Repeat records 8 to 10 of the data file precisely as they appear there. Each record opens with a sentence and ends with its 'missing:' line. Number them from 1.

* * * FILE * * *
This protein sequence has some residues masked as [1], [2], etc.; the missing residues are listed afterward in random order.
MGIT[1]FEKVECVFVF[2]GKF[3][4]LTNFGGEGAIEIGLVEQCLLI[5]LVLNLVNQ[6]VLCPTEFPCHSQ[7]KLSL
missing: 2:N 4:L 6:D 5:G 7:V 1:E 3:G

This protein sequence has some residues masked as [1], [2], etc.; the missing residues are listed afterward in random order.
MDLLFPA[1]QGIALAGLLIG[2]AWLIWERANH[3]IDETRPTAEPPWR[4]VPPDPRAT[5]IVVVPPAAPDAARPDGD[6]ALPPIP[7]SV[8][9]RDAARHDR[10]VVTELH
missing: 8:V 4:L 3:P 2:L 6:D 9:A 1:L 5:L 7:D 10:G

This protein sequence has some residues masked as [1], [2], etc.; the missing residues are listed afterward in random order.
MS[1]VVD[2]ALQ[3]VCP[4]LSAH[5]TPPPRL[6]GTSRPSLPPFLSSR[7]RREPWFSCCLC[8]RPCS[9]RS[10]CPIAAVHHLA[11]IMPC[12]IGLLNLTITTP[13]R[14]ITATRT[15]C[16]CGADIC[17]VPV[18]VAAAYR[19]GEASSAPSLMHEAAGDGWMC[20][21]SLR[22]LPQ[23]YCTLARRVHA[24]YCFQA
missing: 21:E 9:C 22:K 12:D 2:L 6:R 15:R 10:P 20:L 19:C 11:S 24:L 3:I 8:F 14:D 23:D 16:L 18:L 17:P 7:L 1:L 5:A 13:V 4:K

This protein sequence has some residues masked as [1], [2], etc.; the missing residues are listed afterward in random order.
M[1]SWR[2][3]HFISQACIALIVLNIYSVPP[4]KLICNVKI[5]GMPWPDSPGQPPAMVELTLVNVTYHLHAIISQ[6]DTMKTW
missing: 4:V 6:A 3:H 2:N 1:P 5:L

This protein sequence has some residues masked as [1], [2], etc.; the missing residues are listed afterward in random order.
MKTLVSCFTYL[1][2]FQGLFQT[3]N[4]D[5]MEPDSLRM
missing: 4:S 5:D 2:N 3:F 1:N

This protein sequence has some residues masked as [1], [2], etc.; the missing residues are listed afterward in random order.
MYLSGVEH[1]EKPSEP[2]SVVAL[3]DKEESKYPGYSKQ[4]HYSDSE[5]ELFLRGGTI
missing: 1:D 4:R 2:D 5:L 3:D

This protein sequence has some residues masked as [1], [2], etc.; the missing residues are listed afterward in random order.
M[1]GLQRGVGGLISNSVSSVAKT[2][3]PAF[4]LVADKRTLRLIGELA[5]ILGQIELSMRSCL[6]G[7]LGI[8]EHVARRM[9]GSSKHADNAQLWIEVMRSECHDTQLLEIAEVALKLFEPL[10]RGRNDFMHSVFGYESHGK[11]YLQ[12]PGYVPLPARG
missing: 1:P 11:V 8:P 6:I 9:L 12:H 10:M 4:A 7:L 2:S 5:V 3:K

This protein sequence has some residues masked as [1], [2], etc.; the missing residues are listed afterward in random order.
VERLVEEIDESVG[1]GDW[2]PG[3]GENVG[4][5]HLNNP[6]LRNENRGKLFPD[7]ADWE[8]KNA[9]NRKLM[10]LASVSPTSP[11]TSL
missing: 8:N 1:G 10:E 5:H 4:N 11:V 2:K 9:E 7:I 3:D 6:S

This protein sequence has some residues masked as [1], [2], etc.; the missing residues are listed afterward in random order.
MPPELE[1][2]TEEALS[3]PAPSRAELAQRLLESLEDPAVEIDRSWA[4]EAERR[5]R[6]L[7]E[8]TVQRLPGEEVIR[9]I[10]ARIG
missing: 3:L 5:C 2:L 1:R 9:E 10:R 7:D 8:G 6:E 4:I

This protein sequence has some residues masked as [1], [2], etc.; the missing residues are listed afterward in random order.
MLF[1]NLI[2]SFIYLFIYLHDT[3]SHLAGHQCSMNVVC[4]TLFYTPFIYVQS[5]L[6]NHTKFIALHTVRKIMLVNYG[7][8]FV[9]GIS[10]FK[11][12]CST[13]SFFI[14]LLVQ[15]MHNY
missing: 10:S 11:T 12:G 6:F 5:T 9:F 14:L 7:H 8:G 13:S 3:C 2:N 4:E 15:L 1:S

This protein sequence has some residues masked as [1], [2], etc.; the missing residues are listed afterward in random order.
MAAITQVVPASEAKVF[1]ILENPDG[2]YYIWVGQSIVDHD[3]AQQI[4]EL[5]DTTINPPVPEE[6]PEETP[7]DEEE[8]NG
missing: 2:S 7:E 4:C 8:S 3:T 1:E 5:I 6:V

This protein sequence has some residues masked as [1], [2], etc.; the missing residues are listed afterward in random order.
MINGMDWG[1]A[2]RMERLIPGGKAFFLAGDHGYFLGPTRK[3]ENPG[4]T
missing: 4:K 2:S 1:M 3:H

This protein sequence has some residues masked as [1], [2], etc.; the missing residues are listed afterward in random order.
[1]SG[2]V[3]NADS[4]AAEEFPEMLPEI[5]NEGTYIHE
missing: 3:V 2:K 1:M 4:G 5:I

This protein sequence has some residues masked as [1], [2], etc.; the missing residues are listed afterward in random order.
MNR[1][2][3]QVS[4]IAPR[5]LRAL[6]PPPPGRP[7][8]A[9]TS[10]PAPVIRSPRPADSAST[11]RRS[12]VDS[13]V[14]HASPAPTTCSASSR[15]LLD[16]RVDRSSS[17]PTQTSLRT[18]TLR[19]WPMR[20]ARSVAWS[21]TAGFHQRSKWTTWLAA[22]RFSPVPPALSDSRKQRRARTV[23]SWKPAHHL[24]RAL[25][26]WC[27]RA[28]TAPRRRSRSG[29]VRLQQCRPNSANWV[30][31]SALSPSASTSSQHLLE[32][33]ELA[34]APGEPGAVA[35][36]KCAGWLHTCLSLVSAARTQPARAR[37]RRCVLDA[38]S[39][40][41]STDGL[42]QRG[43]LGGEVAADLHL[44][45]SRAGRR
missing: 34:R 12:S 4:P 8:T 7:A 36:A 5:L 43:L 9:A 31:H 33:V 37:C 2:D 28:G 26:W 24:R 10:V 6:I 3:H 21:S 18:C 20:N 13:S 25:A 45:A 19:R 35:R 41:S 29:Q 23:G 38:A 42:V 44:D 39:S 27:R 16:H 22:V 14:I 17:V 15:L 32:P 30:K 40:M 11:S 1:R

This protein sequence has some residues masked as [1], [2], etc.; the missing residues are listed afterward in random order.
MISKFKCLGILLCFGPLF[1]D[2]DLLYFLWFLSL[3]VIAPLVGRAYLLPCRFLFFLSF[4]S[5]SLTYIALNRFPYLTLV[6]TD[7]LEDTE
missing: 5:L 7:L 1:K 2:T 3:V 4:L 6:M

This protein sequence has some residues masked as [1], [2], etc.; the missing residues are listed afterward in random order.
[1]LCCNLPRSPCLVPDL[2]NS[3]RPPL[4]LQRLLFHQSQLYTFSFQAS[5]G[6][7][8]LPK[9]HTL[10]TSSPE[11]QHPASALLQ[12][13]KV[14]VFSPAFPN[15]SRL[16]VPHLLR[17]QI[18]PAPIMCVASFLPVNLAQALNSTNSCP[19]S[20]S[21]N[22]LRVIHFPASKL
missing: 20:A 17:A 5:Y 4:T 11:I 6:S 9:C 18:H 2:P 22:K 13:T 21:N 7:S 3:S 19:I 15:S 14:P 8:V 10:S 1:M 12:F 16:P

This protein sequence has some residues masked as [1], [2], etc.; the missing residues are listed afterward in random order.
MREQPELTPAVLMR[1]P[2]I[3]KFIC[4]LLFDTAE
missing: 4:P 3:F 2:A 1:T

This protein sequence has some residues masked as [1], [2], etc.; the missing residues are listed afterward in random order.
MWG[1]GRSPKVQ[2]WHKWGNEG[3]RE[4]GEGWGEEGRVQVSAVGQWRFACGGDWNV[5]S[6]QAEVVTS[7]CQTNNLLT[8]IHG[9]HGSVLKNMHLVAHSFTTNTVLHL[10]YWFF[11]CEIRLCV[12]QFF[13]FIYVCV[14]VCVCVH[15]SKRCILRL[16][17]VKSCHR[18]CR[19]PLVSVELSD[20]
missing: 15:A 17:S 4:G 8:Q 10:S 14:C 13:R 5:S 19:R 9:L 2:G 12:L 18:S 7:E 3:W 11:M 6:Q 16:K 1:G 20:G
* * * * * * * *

This protein sequence has some residues masked as [1], [2], etc.; the missing residues are listed afterward in random order.
VERLVEEIDESVG[1]GDW[2]PG[3]GENVG[4][5]HLNNP[6]LRNENRGKLFPD[7]ADWE[8]KNA[9]NRKLM[10]LASVSPTSP[11]TSL
missing: 8:N 1:G 10:E 5:H 4:N 11:V 2:K 9:E 7:I 3:D 6:S

This protein sequence has some residues masked as [1], [2], etc.; the missing residues are listed afterward in random order.
MPPELE[1][2]TEEALS[3]PAPSRAELAQRLLESLEDPAVEIDRSWA[4]EAERR[5]R[6]L[7]E[8]TVQRLPGEEVIR[9]I[10]ARIG
missing: 3:L 5:C 2:L 1:R 9:E 10:R 7:D 8:G 6:E 4:I

This protein sequence has some residues masked as [1], [2], etc.; the missing residues are listed afterward in random order.
MLF[1]NLI[2]SFIYLFIYLHDT[3]SHLAGHQCSMNVVC[4]TLFYTPFIYVQS[5]L[6]NHTKFIALHTVRKIMLVNYG[7][8]FV[9]GIS[10]FK[11][12]CST[13]SFFI[14]LLVQ[15]MHNY
missing: 10:S 11:T 12:G 6:F 5:T 9:F 14:L 7:H 8:G 13:S 3:C 2:N 4:E 15:L 1:S